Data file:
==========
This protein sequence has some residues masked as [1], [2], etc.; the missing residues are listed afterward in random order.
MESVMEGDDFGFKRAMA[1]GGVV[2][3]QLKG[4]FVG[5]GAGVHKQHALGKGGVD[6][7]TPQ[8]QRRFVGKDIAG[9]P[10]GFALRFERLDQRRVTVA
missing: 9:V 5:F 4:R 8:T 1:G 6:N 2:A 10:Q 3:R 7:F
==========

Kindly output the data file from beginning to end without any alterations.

This protein sequence has some residues masked as [1], [2], etc.; the missing residues are listed afterward in random order.
MESVMEGDDFGFKRAMA[1]GGVV[2][3]QLKG[4]FVG[5]GAGVHKQHALGKGGVD[6][7]TPQ[8]QRRFVGKDIAG[9]P[10]GFALRFERLDQRRVTVA
missing: 9:V 5:F 4:R 8:T 1:G 6:N 2:A 10:Q 3:R 7:F